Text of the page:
By Roy Reichold
The hospitality industry has and always will face a unique set of risk management challenges as it strives to provide the services that guests require for travel and vacations. Emerging risks are always appearing as regulations and trends change; even familiar risks and exposures that have been at the forefront for many years may continue to present new challenges. Customers now have new expectations, assets need to be re-evaluated, and sustainability has become a business essential.
These changes, paired with uncertainty over when the sector will reach pre-pandemic sales levels, require businesses to consider a wider range of emerging risks and opportunities to ensure greater resilience in the future. Continue reading to learn about emerging risks in the insurance industry and how it relates to meetings and events.
Not a week goes by without a hospitality client facing a ransomware attempt (for example, attempts to compromise reservation or operations systems). Of course, with this surge of connected technology comes new levels of risk, one cyber expert states. Vulnerabilities in connected devices raise the risk of attackers unlocking digitally keyed doors to steal guests’ valuables or find a path into hotel systems.
Consumer Perception of Risk
Terrorist attacks, biological outbreaks, and incidents of political or social violence can not only significantly impact specific locations but can also have a widespread chilling effect on leisure travel behavior.
Reputational risk often lingers long after these events happen and can dramatically affect travel and business. Related losses are impossible to predict and difficult to insure against since they are typically observation-based and time sensitive. Companies that suffer business interruption losses without any property damage have, as a result, find it more challenging to protect against these occurrences.
Shortage of Experienced Personnel
The hospitality industry has its work cut out for it keeping up with customer demands and changing technologies. As the industry continues to grow, staff will have more options, both inside and outside the industry, and the poaching of experienced personnel will become a competitive sport.
Travel and hospitality companies must identify and address wage and worker satisfaction issues to keep their people happy and motivated. Finding the right people may be difficult especially for small hospitality providers. High-end luxurious accommodation providers recruit trained professionals at a high cost, which is challenging for hotels with low budgets. Companies can focus on referral-based hires and adopt retention programs that help boost employee morale and productivity such as attractive incentive programs.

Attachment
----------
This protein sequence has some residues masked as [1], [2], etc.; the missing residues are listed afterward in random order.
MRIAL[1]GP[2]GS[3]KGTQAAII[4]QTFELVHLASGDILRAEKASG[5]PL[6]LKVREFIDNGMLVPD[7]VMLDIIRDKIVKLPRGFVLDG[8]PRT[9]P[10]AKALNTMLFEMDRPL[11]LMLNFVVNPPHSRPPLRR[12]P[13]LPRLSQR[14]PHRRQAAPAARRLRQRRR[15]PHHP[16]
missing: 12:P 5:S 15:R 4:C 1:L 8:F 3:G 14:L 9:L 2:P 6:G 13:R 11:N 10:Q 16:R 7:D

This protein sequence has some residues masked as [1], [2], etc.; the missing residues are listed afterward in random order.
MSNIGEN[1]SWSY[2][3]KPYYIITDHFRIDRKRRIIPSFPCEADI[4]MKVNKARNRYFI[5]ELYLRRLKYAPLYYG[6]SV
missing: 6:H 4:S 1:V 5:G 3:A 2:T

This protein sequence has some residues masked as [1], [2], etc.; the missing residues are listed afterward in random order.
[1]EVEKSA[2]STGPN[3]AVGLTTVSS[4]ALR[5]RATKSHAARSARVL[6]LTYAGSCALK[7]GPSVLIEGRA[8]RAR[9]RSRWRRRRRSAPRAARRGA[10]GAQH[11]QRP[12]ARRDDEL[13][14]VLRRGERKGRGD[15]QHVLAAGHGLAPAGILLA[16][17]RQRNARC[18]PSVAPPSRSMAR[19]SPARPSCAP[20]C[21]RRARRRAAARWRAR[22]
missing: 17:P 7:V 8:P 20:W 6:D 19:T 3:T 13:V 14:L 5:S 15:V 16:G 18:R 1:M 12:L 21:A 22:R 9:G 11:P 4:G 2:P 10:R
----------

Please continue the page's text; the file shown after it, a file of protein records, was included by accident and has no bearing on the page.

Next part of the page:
The Sharing Economy Risk
Recent years have seen a spike in sites like Airbnb, Homestay, HomeAway and HouseTrip. Airbnb, with about 150 million users, is the most significant threat.
More troubling for the industry’s future is Airbnb’s popularity with college students and millennials. This group places heavy value on experiential travel, and the sharing economy may represent for them an experience more unique than a traditional hotel.
Continuously Changing Consumer Demands
Technology has dramatically changed the nature of customer expectations and raised the bar in terms of the type of experience and engagement customers consider the norm. This is a particular challenge in hospitality, where reputation and customer satisfaction are vital.
Consumers– particularly millennials– have grown accustomed to customized and streamlined shopping experiences. Clean, well-designed guest suites are no longer enough. In fact, several hotel brands have taken the step of branching out to boutique hotels that specifically cater to the millennial ethos.
Active Shooter Risk
The U.S. Department of Homeland Security defines a mass casualty event as “an individual actively engaged in killing or attempting to kill people in a confined and populated area, typically through the use of firearms.” These events can happen anywhere people gather. Property managers should review their current security staffing levels and equipment to make sure they provide adequate protection for guests. Cameras in indoor and outdoor public spaces need to be strategically placed to maximize their effectiveness and serve as a useful deterrent for crime.
Neglecting to manage risk properly can have negative effects on your business and, in some cases, catastrophic consequences. Here are some questions for companies to consider: What risks will be assumed? What risks will be financed? How will your organization mitigate risks if an incident occurs? What can be done to prevent risks? The goal here is not to start with insurance, but rather to identify and manage risks appropriately.
While times of prosperity are ideal for making bold business decisions, they can also allow complacency to set in. Instead, changes often do not occur until a period of crisis arises. It is ironic that the motivation to do something different and to make radical revisions to current business practices is strongest in periods of greatest stress, when change is most difficult and resources are stretched.
Roy Reichold is a Senior Risk Advisor at Lakenan Agency in St. Louis. For 25 years he has specialized in assessing risk specifically for the hospitality industry across the Midwest.